Quarterly financial reports are a necessary evil for publicly traded companies, but that fiscal taskmaster is alien to most on the not-for-profit side of the hospital industry.
Even so, the largest hospital system in Fort Worth, Texas, not-for-profit Harris Methodist, made an unusual move last month by issuing an earnings release. The release also provided an interesting financial glimpse into one of the few hospital systems with a strong HMO because it showed how the HMO's financial fortunes are improving while the hospitals' are declining.
Harris Methodist issued the release to report on earnings of its newly for-profit HMO, Harris Methodist Health Plan. However, included in the news release were earnings for the not-for-profit hospitals as well. In addition to owning the area's largest provider-based HMO, Harris Methodist's purview includes six acute-care hospitals, two specialty hospitals and three fitness centers.
When asked about the news release, spokesman Brian Levinson explained it was "kind of a work in progress." Levinson is new to Harris Methodist, holding the new position of vice president of "stakeholder communications."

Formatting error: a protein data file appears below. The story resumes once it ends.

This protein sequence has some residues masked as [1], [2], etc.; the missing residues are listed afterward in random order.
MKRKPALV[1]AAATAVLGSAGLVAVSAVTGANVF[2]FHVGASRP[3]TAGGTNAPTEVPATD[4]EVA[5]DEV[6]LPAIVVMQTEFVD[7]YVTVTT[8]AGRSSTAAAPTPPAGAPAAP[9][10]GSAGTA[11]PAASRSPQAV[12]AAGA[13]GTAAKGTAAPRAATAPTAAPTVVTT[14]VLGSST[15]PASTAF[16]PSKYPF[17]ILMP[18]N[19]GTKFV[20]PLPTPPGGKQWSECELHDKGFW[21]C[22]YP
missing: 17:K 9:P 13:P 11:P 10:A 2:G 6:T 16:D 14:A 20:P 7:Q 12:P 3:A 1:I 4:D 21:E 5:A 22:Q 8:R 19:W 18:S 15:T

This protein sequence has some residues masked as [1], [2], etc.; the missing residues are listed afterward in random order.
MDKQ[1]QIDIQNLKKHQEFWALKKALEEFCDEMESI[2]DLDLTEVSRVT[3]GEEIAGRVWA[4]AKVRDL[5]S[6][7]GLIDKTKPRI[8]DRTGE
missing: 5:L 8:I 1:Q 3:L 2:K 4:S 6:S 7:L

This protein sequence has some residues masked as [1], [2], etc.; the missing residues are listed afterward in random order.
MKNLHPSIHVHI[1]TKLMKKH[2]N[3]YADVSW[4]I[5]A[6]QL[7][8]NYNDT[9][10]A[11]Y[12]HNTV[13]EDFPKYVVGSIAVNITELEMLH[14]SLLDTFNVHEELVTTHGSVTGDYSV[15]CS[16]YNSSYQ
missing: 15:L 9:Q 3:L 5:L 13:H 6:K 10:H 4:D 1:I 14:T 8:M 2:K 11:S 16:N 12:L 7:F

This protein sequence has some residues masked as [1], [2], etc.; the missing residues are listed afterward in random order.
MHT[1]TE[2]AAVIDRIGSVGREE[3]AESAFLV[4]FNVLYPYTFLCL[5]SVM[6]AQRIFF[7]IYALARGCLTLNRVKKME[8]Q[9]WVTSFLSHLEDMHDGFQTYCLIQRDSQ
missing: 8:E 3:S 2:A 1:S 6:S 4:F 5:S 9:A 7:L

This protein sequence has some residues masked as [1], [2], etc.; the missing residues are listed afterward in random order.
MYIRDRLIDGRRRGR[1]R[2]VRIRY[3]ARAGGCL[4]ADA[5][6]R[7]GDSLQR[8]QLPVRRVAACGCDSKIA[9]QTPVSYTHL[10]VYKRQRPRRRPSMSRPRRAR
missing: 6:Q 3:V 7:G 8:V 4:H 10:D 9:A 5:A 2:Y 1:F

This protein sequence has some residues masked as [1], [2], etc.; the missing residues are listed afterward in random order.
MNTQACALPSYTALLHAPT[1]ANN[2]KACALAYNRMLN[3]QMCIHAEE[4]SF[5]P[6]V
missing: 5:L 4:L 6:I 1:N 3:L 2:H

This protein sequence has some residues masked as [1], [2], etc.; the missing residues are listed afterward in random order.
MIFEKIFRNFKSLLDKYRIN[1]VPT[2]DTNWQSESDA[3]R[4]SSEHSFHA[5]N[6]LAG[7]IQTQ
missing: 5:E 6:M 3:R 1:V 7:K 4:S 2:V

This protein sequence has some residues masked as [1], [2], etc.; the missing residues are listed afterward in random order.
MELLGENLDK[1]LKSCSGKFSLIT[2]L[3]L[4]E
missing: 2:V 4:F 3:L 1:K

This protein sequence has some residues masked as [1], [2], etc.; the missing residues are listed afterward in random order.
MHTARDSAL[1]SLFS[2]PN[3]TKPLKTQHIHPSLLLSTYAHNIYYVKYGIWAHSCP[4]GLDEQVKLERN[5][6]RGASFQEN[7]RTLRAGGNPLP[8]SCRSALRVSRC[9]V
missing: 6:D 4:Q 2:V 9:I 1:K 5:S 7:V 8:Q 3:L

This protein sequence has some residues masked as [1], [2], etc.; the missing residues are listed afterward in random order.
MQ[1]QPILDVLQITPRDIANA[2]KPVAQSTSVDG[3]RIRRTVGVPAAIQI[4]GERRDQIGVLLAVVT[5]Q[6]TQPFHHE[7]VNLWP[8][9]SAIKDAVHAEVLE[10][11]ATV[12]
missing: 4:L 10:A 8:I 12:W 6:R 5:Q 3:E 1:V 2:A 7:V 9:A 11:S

Harris Methodist's HMO, previously not-for-profit, converted to for-profit status earlier this year.
The earnings release was designed to convey a "positive message" about the system and the HMO to the community, Levinson said. The 10-year-old HMO, which has 230,000 enrollees, lost money in late 1994 and early 1995 but now is back in the black.
In fact, the figures show an interesting financial contrast between the HMO and the system's hospitals. Profits, which Harris Methodist calls "net excess," dropped at the hospitals by nearly half in the system's second quarter ended March 31: $6 million vs. $11.7 million in the year-ago quarter. Revenues slipped less than 1% to $115.8 million.
Levinson attributed the decline at the hospitals to increasing managed-care penetration and lower admission rates.
However, the story is different on the HMO side. The HMO reported profits of $2.6 million compared with a loss of $4.5 million in the year-ago period. Revenues increased 5% to $97.5 million.
In 1994 and 1995, the HMO staged a costly marketing push into neighboring Dallas County. That and other costs associated with growing the HMO contributed to a $20 million loss in 1994 (Aug. 21, 1995, p. 40).
Last year, Harris reduced costs by slashing fees to specialists.